As Stratfor reported Dec. 22, there is a high probability of India using military force against Pakistan after Dec. 26, when a deadline expires for Pakistan to deliver on Indian demands to crack down on Islamist militant proxies that threaten India. With low expectations that Pakistan has the will or capability to deliver on these demands, India has spent the past month preparing for military action against Pakistan. Pressure is now ratcheting up on both sides of the border, with Indian Air Marshal P.K. Barbora, air officer commanding-in-chief of the Western Air Command, telling reporters Dec. 24 that as many as 5,000 targets in Pakistan have thus far been identified, while saying that many of the militants hiding out in camps in Pakistan-occupied Kashmir have already fled.



Jim Sinclair’s Commentary

Words of war can easily result in a war between two nuclear powers. The problem lies in if the action bogs down, or one party starts to lose.

We’ll defend Pakistan till the last drop of our blood: Zardari
Nirupama Subramanian

ISLAMABAD: A charged debate on national security in the Pakistan parliament’s upper House saw members across party lines express support for the government and the country’s armed forces against “any kind of aggression” by India.

With a well-known international think-tank adding fuel to the fire with information — by its own admission, it was unverified — that India had set a deadline of December 26 for Pakistan to act against militant groups operating in its territory, President Asif Ali Zardari added to the war talk with the pledge that the Pakistani nation would defend itself “till the last drop of our blood.”

Statements by Prime Minister Yusuf Raza Gilani and Interior Ministry head Rehman Malik about the low possibility of war were lost on a day of high rhetoric both in the Senate and in the National Assembly.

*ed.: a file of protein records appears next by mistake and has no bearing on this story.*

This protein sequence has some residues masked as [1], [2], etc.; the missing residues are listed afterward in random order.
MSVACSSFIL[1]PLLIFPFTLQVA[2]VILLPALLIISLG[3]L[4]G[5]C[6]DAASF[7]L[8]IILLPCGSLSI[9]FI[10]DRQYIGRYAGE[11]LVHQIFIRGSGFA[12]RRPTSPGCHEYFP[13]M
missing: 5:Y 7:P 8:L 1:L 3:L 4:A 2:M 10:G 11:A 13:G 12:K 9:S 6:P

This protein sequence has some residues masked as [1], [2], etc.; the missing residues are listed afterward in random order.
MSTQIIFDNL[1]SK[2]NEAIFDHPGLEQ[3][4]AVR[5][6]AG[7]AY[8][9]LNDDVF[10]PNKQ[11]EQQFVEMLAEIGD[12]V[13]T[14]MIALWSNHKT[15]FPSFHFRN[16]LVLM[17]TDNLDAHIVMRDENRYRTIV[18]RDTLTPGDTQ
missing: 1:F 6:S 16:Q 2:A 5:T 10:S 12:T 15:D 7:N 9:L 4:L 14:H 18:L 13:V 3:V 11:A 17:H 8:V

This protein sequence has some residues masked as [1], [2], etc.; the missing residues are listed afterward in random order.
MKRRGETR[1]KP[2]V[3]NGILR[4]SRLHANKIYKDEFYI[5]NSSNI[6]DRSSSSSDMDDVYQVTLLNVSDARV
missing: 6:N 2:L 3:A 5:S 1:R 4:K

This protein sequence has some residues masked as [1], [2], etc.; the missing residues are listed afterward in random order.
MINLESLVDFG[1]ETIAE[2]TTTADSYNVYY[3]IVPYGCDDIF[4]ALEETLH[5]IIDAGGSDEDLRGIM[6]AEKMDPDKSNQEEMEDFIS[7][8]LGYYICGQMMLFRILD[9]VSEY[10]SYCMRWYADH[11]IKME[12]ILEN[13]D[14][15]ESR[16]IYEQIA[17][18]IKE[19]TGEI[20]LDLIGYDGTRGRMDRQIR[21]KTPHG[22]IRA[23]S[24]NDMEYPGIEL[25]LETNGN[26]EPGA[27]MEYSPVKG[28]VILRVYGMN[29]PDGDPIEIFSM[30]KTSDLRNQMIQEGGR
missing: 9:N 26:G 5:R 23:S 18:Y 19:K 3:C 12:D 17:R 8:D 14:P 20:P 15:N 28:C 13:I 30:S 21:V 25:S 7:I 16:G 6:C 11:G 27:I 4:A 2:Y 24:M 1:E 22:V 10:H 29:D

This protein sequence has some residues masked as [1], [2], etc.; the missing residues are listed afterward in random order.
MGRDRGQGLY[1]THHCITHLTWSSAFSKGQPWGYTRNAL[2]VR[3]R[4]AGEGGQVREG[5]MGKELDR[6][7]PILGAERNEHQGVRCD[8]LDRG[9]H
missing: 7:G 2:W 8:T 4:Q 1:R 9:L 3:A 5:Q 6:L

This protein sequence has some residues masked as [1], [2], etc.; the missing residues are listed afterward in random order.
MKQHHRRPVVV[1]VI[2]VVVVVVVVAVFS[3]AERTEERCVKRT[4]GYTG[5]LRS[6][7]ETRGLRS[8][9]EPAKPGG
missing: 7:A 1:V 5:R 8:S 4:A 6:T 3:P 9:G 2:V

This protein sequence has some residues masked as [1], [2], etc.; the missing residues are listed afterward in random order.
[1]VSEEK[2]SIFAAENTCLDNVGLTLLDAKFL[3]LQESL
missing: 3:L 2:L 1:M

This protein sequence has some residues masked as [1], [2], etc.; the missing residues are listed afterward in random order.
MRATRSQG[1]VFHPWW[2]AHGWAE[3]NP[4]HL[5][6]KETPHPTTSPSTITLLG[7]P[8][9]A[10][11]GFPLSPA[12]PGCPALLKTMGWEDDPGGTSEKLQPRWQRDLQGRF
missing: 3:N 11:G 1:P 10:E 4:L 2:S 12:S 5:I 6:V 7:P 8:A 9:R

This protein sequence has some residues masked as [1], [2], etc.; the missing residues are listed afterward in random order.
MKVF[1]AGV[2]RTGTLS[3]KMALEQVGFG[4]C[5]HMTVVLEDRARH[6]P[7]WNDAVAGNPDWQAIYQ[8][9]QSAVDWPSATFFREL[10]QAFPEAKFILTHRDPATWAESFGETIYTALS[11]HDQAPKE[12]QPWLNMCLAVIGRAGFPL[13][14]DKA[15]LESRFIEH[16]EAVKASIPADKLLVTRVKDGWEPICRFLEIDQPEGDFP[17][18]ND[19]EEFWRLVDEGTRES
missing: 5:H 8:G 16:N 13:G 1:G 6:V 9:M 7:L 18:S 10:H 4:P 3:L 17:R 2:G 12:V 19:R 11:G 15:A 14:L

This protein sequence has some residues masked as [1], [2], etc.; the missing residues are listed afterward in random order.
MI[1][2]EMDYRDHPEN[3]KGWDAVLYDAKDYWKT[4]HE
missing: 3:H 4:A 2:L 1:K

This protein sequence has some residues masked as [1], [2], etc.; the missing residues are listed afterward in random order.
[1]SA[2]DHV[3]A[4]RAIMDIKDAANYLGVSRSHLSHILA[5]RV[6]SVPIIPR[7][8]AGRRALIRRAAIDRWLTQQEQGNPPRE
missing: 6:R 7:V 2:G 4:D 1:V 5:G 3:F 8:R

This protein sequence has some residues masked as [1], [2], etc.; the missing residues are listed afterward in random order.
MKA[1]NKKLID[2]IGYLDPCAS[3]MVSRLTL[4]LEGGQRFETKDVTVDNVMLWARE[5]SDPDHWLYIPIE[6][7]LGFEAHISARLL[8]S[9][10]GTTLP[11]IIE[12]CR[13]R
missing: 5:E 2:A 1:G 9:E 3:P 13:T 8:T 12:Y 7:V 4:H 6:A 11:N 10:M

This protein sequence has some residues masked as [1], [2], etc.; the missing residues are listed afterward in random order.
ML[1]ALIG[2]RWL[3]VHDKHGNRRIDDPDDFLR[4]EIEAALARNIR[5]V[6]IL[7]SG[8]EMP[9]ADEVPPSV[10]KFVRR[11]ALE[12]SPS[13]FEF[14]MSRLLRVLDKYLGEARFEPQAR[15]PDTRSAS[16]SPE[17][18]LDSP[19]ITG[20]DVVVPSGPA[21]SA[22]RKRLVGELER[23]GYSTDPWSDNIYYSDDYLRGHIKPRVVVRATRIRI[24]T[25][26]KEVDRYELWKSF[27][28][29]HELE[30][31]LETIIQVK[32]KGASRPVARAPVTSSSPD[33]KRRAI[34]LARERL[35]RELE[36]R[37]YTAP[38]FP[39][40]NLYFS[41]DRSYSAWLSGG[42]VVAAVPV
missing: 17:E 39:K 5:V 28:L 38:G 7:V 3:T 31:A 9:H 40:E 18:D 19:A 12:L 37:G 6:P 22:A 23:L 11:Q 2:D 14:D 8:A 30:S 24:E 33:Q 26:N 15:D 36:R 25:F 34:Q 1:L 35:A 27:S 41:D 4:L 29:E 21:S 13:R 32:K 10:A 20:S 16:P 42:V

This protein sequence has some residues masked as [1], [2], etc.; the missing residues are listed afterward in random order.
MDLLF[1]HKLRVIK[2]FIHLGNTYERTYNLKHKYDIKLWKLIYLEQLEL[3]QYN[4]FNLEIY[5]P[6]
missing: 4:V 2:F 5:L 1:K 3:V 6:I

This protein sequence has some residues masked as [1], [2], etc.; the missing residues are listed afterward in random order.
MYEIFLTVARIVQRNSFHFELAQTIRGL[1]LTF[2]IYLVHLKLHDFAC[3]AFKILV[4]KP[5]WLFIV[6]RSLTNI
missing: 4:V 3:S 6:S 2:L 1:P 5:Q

Mr. Gilani, speaking in Lahore, said it was his assessment there would be no war between the two countries, even though he said the nation was fully prepared to meet any threat head-on.

Mr. Malik, speaking at a memorial function for Benazir Bhutto in Islamabad, described the leadership of the two countries as “sensible” enough to prevent a war.



Jim Sinclair’s Commentary

If you are in India you might consider leaving for anywhere, now.

The only safe place in India is Prasanthi Niliyam. I feel quite good here in Africa.

If this push does come to shove, do not be complacent in major capitals or commercial centers anywhere.

Surgical strikes’ mean war, senators warn India

ISLAMABAD: The Senate on Wednesday ruled out the possibility of allowing India ‘surgical strikes’ in saying such attacks would be taken as aggression. “Any violation of Pakistani territory would be considered as war and would be repulsed with full force,” Leader of the House Raza Rabbani said while winding up a debate on national security in the Upper House. He rejected reports that US Chiefs of Staff Chairman Michael Mullen had asked Pakistan not to retaliate in case of an Indian strike. “We were neither conveyed such a message by Mullen nor are we ready to accept such advice,” Rabbani said. He dismissed reports of differences between the military and civilian leadership. Rabbani offered India co-operation in the Mumbai probe but said Pakistani citizens would not be handed over to India. zulfiqar ghuman